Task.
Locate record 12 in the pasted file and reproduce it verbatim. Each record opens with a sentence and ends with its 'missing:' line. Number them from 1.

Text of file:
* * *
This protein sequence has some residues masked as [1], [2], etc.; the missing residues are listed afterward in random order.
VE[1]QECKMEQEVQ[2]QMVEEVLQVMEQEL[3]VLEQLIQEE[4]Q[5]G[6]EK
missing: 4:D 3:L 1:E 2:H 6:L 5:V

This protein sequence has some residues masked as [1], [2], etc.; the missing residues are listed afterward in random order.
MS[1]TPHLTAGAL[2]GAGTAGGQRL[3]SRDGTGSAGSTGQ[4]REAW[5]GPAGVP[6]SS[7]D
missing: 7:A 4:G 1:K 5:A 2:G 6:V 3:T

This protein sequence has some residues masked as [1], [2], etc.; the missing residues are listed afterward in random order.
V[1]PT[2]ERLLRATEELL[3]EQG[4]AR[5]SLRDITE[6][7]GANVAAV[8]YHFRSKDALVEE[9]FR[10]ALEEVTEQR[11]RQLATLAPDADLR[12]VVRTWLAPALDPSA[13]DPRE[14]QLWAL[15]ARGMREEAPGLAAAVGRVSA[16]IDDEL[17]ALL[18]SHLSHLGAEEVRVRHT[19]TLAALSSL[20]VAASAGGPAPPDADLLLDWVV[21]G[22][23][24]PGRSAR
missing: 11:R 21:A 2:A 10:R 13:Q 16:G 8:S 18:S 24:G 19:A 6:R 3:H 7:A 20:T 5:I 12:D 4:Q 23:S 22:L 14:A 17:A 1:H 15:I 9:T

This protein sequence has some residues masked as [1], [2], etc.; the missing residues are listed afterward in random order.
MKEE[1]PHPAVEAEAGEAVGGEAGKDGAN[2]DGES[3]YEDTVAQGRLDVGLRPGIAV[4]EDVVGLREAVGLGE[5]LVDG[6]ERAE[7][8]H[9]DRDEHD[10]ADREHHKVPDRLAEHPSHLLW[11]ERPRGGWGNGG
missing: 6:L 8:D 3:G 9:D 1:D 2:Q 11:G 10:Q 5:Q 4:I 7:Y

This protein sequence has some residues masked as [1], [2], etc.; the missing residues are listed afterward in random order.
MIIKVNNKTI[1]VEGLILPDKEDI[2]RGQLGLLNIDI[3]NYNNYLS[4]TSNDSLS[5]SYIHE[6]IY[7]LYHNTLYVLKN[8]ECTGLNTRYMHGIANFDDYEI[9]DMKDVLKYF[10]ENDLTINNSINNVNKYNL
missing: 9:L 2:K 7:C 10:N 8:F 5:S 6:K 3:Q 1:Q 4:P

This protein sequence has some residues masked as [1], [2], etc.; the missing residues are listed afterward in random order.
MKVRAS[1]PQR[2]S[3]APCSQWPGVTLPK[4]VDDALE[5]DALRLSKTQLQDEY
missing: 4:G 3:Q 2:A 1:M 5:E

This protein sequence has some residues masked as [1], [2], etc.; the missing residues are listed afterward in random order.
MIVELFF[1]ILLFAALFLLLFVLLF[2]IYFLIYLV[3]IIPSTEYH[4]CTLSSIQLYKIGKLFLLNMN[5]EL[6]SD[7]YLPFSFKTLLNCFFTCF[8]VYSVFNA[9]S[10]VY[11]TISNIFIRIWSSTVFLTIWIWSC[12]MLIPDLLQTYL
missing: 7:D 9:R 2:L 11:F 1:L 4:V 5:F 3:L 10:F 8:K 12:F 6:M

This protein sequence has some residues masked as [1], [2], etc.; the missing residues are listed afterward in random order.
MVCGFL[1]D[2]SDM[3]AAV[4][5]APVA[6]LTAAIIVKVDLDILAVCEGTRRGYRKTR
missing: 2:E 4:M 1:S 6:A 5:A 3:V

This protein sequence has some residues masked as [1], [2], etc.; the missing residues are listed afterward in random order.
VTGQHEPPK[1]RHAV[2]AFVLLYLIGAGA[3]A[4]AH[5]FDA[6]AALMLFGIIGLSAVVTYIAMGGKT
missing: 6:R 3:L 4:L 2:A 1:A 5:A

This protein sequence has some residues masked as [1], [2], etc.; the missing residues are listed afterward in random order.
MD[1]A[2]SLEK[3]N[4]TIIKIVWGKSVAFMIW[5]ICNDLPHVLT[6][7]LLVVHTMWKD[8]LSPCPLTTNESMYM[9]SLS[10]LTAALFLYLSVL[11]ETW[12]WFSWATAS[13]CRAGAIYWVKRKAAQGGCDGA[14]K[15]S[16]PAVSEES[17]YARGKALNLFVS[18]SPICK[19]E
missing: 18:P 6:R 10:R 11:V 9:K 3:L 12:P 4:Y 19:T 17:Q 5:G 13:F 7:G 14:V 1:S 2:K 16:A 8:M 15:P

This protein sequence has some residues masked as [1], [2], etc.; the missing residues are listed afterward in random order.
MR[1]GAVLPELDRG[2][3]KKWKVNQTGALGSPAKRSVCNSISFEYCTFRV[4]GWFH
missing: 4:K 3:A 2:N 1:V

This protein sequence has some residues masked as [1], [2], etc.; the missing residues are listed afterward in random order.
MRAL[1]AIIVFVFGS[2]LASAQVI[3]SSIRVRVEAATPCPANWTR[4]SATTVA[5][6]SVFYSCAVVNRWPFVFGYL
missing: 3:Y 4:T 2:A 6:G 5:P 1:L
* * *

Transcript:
This protein sequence has some residues masked as [1], [2], etc.; the missing residues are listed afterward in random order.
MRAL[1]AIIVFVFGS[2]LASAQVI[3]SSIRVRVEAATPCPANWTR[4]SATTVA[5][6]SVFYSCAVVNRWPFVFGYL
missing: 3:Y 4:T 2:A 6:G 5:P 1:L